Microkhan by Brendan I. Koerner

Back from the Land of Shadows

December 22nd, 2009 · No Comments

Upon recently hearing the classic Super Cat track “Scalp Dem” on WeFunk, we were reminded of a curious incident in dancehall history: Super Cat’s resurrection from the dead.

Okay, perhaps it wasn’t quite as dramatic as alll that. But back in May of 1997, the wire services ran a story stating that Super Cat had been mortally wounded during a Brooklyn holdup. This wasn’t mere Jeff Goldblum tomfoolery, but rather a legit news item confirmed by a New York Police Department spokesman. Within hours, though, it became clear that the victim was not Super Cat—perhaps someone at the hospital had a copy of Boops! lying around, and realized that the dying young man on the table wasn’t the Jamaican dancehall king.

Remembering this tale got us thinking: how many other times throughout history have rumors of a person’s demise been greatly exaggerated? Or not rumors, necessarily, but ostensibly reported-out media obituaries. We all know about that famous incident involving Mark Twain, but there have been plenty of other times when the Reaper’s arrival has been reported prematurely.

The one that stands out to us, though, is the case of Kate Webb, a Kiwi war correspondent who was captured in Cambodia in 1971:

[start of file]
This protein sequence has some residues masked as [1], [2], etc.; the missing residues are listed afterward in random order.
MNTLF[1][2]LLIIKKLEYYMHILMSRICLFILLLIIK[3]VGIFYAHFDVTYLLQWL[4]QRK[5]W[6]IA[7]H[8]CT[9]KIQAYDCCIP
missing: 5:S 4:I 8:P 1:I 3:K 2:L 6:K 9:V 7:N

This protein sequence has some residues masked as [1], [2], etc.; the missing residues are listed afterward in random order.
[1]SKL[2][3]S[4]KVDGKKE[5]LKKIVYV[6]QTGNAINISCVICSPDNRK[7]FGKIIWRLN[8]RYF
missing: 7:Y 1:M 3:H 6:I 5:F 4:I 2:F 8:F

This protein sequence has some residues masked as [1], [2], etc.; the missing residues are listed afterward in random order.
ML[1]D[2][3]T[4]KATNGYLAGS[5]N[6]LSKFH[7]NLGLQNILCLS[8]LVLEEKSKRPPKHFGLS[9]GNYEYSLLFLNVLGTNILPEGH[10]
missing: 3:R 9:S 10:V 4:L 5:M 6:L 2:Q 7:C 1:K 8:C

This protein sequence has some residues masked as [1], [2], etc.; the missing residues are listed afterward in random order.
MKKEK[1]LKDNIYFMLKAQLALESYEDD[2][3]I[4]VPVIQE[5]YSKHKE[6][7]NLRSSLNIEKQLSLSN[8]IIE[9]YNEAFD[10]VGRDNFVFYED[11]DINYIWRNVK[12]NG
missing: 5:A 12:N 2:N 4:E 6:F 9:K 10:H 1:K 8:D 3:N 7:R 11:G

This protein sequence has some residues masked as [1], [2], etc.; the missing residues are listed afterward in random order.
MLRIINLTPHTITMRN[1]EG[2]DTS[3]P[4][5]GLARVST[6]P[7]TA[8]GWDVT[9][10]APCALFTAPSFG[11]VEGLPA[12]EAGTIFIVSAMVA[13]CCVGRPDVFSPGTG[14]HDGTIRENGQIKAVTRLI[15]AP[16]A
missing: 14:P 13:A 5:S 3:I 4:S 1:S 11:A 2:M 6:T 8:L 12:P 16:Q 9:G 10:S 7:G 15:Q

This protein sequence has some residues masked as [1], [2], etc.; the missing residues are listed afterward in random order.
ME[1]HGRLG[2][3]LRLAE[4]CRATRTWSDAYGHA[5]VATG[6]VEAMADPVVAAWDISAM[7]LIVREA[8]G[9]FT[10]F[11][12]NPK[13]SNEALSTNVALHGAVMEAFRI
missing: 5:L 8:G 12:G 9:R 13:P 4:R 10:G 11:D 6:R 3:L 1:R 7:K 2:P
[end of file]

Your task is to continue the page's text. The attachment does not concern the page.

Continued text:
Catherine M. (Kate) Webb, United Press International bureau manager in Phnom Penh missing since April 7 and feared dead was freed Saturday by Communist led forces…

She and her driver and a free-lance photographer were accompanying Cambodian paratroopers near Pieh Nil Pass when enemy troops attacked. The Cambodians fell back and one partrooper told other newsmen he saw enemy soldiers grab Miss Webb and drag her into the jungle.

Cambodian units returned to the scene of the fight eight days later and said they found the body of a foreign woman with extensive head wounds. It was presumed that the victim was Miss Webb.

In fact, that body was cremated and the ashes returned to Webb’s parents in New Zealand. We can only imagine their joy and shock upon learning weeks later that their daughter was alive, and free.

Several months back, we posted about the only “survivor” of Pan Am Flight 103—a man who missed the plane by five minutes, due to the fact that he was downing pints of Carlsberg with pals at the airport bar. He spoke of how the incident changed him, making him less materialistic and more spiritual. Do the loved ones of those who’ve “returned” from The Great Beyond undergo similar changes? And how do they deal with receiving a gift so many millions regularly pray for—a second chance at a relationship that seemed permanently broken by death?

Paging Michael Apted. Please tackle this issue in your next multi-decade documetary series.


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